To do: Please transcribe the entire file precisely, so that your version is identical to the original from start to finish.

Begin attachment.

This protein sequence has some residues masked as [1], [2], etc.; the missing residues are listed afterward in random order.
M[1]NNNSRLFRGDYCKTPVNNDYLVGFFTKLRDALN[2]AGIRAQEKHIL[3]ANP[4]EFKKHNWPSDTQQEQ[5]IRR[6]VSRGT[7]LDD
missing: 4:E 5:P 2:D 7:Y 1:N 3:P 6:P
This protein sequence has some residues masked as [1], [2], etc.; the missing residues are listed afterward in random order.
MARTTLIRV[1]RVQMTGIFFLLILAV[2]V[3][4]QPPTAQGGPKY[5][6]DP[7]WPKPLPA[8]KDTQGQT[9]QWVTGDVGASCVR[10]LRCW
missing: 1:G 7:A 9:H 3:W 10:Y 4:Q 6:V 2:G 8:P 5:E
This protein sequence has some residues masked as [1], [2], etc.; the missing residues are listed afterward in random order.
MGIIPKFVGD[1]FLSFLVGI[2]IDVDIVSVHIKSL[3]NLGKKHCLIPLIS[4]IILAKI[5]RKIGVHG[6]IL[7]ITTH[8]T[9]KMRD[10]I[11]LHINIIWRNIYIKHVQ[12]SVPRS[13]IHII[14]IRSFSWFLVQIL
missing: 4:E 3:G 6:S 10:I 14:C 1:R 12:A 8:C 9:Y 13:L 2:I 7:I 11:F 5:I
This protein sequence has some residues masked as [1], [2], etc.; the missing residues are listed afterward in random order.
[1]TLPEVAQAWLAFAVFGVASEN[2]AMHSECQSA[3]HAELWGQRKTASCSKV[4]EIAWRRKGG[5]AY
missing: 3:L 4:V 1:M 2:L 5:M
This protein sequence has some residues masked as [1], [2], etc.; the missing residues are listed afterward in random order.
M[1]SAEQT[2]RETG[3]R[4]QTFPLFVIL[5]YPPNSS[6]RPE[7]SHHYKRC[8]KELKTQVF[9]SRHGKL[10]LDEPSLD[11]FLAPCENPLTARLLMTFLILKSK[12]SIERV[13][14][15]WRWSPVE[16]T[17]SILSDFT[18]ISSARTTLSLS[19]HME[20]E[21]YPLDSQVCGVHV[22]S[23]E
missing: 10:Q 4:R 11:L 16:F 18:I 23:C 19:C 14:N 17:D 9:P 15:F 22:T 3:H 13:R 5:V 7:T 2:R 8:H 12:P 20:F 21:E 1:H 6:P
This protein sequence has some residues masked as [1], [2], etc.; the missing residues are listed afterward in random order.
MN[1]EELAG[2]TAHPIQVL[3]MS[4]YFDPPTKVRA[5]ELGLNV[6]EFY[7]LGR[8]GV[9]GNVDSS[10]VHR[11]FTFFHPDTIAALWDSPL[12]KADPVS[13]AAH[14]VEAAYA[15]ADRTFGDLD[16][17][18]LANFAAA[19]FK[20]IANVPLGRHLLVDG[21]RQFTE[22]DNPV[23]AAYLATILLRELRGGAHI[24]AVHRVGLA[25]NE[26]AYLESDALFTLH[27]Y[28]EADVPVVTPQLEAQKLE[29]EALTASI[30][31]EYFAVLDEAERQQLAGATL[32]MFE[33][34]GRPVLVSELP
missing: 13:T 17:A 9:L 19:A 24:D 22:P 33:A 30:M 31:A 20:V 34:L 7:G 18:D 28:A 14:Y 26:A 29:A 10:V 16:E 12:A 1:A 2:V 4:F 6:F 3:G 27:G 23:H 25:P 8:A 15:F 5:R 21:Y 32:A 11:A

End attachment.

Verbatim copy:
This protein sequence has some residues masked as [1], [2], etc.; the missing residues are listed afterward in random order.
M[1]NNNSRLFRGDYCKTPVNNDYLVGFFTKLRDALN[2]AGIRAQEKHIL[3]ANP[4]EFKKHNWPSDTQQEQ[5]IRR[6]VSRGT[7]LDD
missing: 4:E 5:P 2:D 7:Y 1:N 3:P 6:P
This protein sequence has some residues masked as [1], [2], etc.; the missing residues are listed afterward in random order.
MARTTLIRV[1]RVQMTGIFFLLILAV[2]V[3][4]QPPTAQGGPKY[5][6]DP[7]WPKPLPA[8]KDTQGQT[9]QWVTGDVGASCVR[10]LRCW
missing: 1:G 7:A 9:H 3:W 10:Y 4:Q 6:V 2:G 8:P 5:E
This protein sequence has some residues masked as [1], [2], etc.; the missing residues are listed afterward in random order.
MGIIPKFVGD[1]FLSFLVGI[2]IDVDIVSVHIKSL[3]NLGKKHCLIPLIS[4]IILAKI[5]RKIGVHG[6]IL[7]ITTH[8]T[9]KMRD[10]I[11]LHINIIWRNIYIKHVQ[12]SVPRS[13]IHII[14]IRSFSWFLVQIL
missing: 4:E 3:G 6:S 10:I 14:C 1:R 12:A 8:C 9:Y 13:L 2:I 7:I 11:F 5:I
This protein sequence has some residues masked as [1], [2], etc.; the missing residues are listed afterward in random order.
[1]TLPEVAQAWLAFAVFGVASEN[2]AMHSECQSA[3]HAELWGQRKTASCSKV[4]EIAWRRKGG[5]AY
missing: 3:L 4:V 1:M 2:L 5:M
This protein sequence has some residues masked as [1], [2], etc.; the missing residues are listed afterward in random order.
M[1]SAEQT[2]RETG[3]R[4]QTFPLFVIL[5]YPPNSS[6]RPE[7]SHHYKRC[8]KELKTQVF[9]SRHGKL[10]LDEPSLD[11]FLAPCENPLTARLLMTFLILKSK[12]SIERV[13][14][15]WRWSPVE[16]T[17]SILSDFT[18]ISSARTTLSLS[19]HME[20]E[21]YPLDSQVCGVHV[22]S[23]E
missing: 10:Q 4:R 11:L 16:F 18:I 23:C 19:C 14:N 17:D 9:P 15:F 22:T 3:H 13:R 5:V 7:T 2:R 8:H 12:P 20:F 21:E 1:H 6:P
This protein sequence has some residues masked as [1], [2], etc.; the missing residues are listed afterward in random order.
MN[1]EELAG[2]TAHPIQVL[3]MS[4]YFDPPTKVRA[5]ELGLNV[6]EFY[7]LGR[8]GV[9]GNVDSS[10]VHR[11]FTFFHPDTIAALWDSPL[12]KADPVS[13]AAH[14]VEAAYA[15]ADRTFGDLD[16][17][18]LANFAAA[19]FK[20]IANVPLGRHLLVDG[21]RQFTE[22]DNPV[23]AAYLATILLRELRGGAHI[24]AVHRVGLA[25]NE[26]AYLESDALFTLH[27]Y[28]EADVPVVTPQLEAQKLE[29]EALTASI[30][31]EYFAVLDEAERQQLAGATL[32]MFE[33][34]GRPVLVSELP
missing: 13:T 17:A 9:L 19:A 24:D 22:P 33:A 30:M 31:A 20:V 34:L 7:G 18:D 28:A 14:Y 26:A 29:A 10:V 16:E 12:A 1:A 2:V 4:F 6:F 3:G 27:G 23:H 25:P 8:A 15:F 5:R 21:Y 32:A 11:A